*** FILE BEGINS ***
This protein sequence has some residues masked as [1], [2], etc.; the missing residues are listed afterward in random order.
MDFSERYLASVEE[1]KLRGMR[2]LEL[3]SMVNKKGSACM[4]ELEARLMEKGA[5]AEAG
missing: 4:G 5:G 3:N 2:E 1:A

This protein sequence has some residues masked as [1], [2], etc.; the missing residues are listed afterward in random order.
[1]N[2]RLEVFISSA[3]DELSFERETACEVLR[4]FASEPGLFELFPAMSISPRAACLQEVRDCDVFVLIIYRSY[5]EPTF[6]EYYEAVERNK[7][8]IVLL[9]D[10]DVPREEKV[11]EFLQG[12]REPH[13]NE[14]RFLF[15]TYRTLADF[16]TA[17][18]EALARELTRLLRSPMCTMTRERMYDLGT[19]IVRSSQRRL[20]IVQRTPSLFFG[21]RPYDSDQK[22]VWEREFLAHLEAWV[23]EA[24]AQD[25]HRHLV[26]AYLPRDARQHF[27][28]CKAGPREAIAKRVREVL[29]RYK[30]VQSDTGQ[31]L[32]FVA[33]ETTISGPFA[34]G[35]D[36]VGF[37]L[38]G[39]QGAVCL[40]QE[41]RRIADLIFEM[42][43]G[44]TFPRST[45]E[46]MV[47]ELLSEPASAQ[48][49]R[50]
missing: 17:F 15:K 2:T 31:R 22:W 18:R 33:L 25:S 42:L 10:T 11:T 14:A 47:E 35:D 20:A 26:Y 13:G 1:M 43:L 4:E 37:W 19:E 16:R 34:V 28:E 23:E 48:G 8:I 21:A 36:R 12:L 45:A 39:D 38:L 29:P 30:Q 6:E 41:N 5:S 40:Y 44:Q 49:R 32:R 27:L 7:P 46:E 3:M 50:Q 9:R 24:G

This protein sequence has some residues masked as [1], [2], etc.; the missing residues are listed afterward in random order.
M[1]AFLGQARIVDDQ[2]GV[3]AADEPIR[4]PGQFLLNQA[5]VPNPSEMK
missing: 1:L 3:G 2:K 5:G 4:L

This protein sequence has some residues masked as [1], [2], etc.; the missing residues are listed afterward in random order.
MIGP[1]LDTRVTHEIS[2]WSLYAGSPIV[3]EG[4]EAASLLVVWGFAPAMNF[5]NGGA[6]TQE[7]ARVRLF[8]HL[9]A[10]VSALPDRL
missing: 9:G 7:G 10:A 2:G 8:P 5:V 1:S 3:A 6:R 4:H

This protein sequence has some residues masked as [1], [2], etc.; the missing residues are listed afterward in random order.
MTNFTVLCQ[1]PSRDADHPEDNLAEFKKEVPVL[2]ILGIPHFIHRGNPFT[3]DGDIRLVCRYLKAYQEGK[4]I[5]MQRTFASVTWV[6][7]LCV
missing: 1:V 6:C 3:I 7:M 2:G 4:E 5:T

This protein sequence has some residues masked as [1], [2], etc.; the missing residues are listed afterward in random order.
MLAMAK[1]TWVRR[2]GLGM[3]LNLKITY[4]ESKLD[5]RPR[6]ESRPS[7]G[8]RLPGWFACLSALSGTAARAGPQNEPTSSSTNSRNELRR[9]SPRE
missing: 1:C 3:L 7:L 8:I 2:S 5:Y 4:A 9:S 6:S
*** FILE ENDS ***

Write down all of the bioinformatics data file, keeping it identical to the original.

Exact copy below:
This protein sequence has some residues masked as [1], [2], etc.; the missing residues are listed afterward in random order.
MDFSERYLASVEE[1]KLRGMR[2]LEL[3]SMVNKKGSACM[4]ELEARLMEKGA[5]AEAG
missing: 4:G 5:G 3:N 2:E 1:A

This protein sequence has some residues masked as [1], [2], etc.; the missing residues are listed afterward in random order.
[1]N[2]RLEVFISSA[3]DELSFERETACEVLR[4]FASEPGLFELFPAMSISPRAACLQEVRDCDVFVLIIYRSY[5]EPTF[6]EYYEAVERNK[7][8]IVLL[9]D[10]DVPREEKV[11]EFLQG[12]REPH[13]NE[14]RFLF[15]TYRTLADF[16]TA[17][18]EALARELTRLLRSPMCTMTRERMYDLGT[19]IVRSSQRRL[20]IVQRTPSLFFG[21]RPYDSDQK[22]VWEREFLAHLEAWV[23]EA[24]AQD[25]HRHLV[26]AYLPRDARQHF[27][28]CKAGPREAIAKRVREVL[29]RYK[30]VQSDTGQ[31]L[32]FVA[33]ETTISGPFA[34]G[35]D[36]VGF[37]L[38]G[39]QGAVCL[40]QE[41]RRIADLIFEM[42][43]G[44]TFPRST[45]E[46]MV[47]ELLSEPASAQ[48][49]R[50]
missing: 17:F 15:K 2:T 31:R 22:W 18:R 33:L 25:S 42:L 10:T 11:T 14:A 47:E 35:D 20:A 26:Y 13:G 1:M 43:L 4:E 37:W 19:E 16:R 34:V 28:E 23:E 48:G 8:I 21:A 36:R 12:L 45:A 39:D 38:L 29:P 30:Q 6:E 41:N 5:S 40:Y 44:Q 49:R 32:R 27:L 7:P 46:E 3:M 50:Q 9:R 24:G

This protein sequence has some residues masked as [1], [2], etc.; the missing residues are listed afterward in random order.
M[1]AFLGQARIVDDQ[2]GV[3]AADEPIR[4]PGQFLLNQA[5]VPNPSEMK
missing: 1:L 3:G 2:K 5:G 4:L

This protein sequence has some residues masked as [1], [2], etc.; the missing residues are listed afterward in random order.
MIGP[1]LDTRVTHEIS[2]WSLYAGSPIV[3]EG[4]EAASLLVVWGFAPAMNF[5]NGGA[6]TQE[7]ARVRLF[8]HL[9]A[10]VSALPDRL
missing: 9:G 7:G 10:A 2:G 8:P 5:V 1:S 3:A 6:R 4:H

This protein sequence has some residues masked as [1], [2], etc.; the missing residues are listed afterward in random order.
MTNFTVLCQ[1]PSRDADHPEDNLAEFKKEVPVL[2]ILGIPHFIHRGNPFT[3]DGDIRLVCRYLKAYQEGK[4]I[5]MQRTFASVTWV[6][7]LCV
missing: 1:V 6:C 3:I 7:M 2:G 4:E 5:T

This protein sequence has some residues masked as [1], [2], etc.; the missing residues are listed afterward in random order.
MLAMAK[1]TWVRR[2]GLGM[3]LNLKITY[4]ESKLD[5]RPR[6]ESRPS[7]G[8]RLPGWFACLSALSGTAARAGPQNEPTSSSTNSRNELRR[9]SPRE
missing: 1:C 3:L 7:L 8:I 2:S 5:Y 4:A 9:S 6:S